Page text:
Simplex Champion de France

Simplex Champion de France derailleur main image

In 1935 Simplex launched a single pulley, pull-chain, derailleur that went on to change the world. It was simple, relatively cheap to produce and mounted onto a standard dropout - so it could be fitted to virtually any bike. Inevitably, Simplex produced this design in a lavish range of minutely different variants and under a profusion of confusingly different names. Production continued for a remarkable 24 years from 1935 and 1959.

It would be remiss not to comment that these derailleurs were fragile, imprecise and had very limited capacity. But despite this they were a huge commercial success and did much to establish the derailleur as a standard piece of racing equipment. Simplex produced them in their hundreds of thousands, and, in the 1930s, marketed them by aggressively sponsoring leading riders to use them, establishing a pattern that persists to this day.

My best guess at a timeline for this design might include:

  • The series possibly starts in 1935 with the 'Simplex 35' which is a frequently mentioned model that I have not even seen in a picture!
  • Then, also in 1935, comes the 'Simplex Champion de France'. This most definitely existed, and was possibly a Simplex 35 rechristened to celebrate Simplex's victory in the French National Championships. It was a steel derailleur, with a long slot in the hanger for the dropout bolt. The sliding mechanism was also basic with the pulley bearing sliding directly along a rod screwed into the main arm.
  • You then see mention of a 'Simplex 36', supposedly dating from 1936. Again I have never seen this mystical object.
  • However, also in 1936, Simplex introduced the 'Simplex Champion du Monde'. This was named for Antonin Magne's victory in the 1936 World Road Race (using this very model). It was rather similar to the previous year's Simplex Champion de France except that the sliding mechanism was improved. The pulley wheel was now mounted on a long rod which slid inside a cylinder which was screwed into the main arm.
  • Sometime shortly after this, perhaps in 1938, but certainly by 1939, the hanger on the Simplex Champion du Monde was changed to be more 'normal' with a simple round hole for the dropout bolt.
  • At the same time Simplex released the 'Simplex Champion du Monde Extra-Léger'. This was an extra light aluminium version. Even here I am aware of two versions, both have an aluminium main arm, but one has an aluminium hanger and pulley cage, and the other uses steel for these parts. I have no idea which came first.
  • After the Second World War all forms of the single pulley Simplex Champion du Monde disappear from any Simplex catalogues. I think this model was no longer produced by Simplex in their main factory in France. Instead they went onto the double pulley Simplex Champion du Monde 46.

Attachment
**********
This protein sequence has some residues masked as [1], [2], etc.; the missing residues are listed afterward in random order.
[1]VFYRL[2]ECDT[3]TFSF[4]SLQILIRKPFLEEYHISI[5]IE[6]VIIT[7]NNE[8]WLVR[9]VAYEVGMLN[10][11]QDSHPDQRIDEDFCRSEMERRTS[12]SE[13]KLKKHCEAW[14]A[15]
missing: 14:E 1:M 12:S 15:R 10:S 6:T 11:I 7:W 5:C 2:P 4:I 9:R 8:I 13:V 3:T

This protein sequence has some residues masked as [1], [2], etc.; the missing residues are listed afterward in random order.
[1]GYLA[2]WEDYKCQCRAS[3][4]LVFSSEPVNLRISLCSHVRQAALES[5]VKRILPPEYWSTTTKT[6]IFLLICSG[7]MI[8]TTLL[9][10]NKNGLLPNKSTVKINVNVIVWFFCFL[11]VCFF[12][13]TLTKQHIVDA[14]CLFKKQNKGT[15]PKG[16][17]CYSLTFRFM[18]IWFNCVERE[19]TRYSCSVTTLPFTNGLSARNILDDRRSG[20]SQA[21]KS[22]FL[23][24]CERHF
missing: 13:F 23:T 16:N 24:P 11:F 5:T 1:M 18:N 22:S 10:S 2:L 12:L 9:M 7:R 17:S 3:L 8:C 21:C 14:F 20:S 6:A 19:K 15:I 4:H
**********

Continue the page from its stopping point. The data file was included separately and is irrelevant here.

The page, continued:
• However, at this time, Simplex started to produce derailleurs in Italy. In Italy there was strong demand for a cheap derailleur for 3-speed utility and shopping bicycles, and the venerable Simplex Champion du Monde was just the ticket. I believe that the first model produced, possibly in 1946?, was a 'Simplex Campione del Mondo' produced in Milan by some kind of licensee or joint venture called ABML.
  • Possibly by 1947? the 'Simplex Campione del Mondo' was being manufactured by a different licensee or joint venture that went under the initials GBA.
  • Shortly after this (1948?) the name was changed back to Simplex Champion du Monde.
  • During the 1950s the quality of manufacture, and particularly the quality of chroming, improved markedly. The words 'Made in Italy' also now appeared on the derailleurs.
  • I believe that production of the Simplex Champion du Monde in Italy ended in 1959.

This fine example is a Simplex Champion de France. Some of its distinguishing features are:

  • The writing on the outside of the main arm is 'SIMPLEX CHAMPION DE FRANCE MADE IN FRANCE'. The word 'SIMPLEX' is in plain capitals.
  • There is no writing on the inside of the main arm.
  • There is a triangular Simplex logo and the words 'MADE IN FRANCE' stamped on each of the steel pulley cage plates.
  • The main arm is, steel, plated and silver coloured.
  • There is no volute spring protecting the sliding rod mechanism. I believe that this may be original.
  • The hanger is steel, with a distinctive long slot for the dropout bolt, and has a black oxide finish.
  • The pulley wheel is plated and silver coloured.
  • The range control rod is 55mm long and does not appear to have any stop on it.
  • There is a scultured bulge at the toggle chain hole in the main arm to ease the flow of the toggle chain.

In the main photograph I have disengaged the main spring to allow the gear to take up a more normal position.

  • Derailleur brands: Simplex
  • Categories: Simplex - pull-chain models
  • Themes: Ultra-lightweight - single pulley models
  • Country: France
  • Date of introduction: 1935
  • Date of this example: unknown
  • Model no.: unknown
  • Weight: 207g including hanger plate but excluding drop-out bolt
  • Maximum cog: 22 teeth?
  • Total capacity: 8 teeth?
  • Pulley centre to centre: not applicable
  • Index compatibility: friction
  • Chain width: 1/8”?
  • Logic: low normal
  • B pivot: sprung
  • P pivot: none
  • Materials: steel

Browse associated documents.

L'Auto 08/04/1935 - Simplex ad

L'Auto 08/04/1935 - Simplex ad

L'Auto 08-04-35 Simplex advert thumbnail

L'Auto 29/04/1935 - Simplex ad

L'Auto 29/04/1935 - Simplex ad

L'Auto 29th April 1935 - Simplex advert thumbnail

US Patent # 2,187,368 - Simplex

US Patent # 2,187,368 - Simplex

US Patent 2,187,368 - Simplex Champion du Monde thumbnail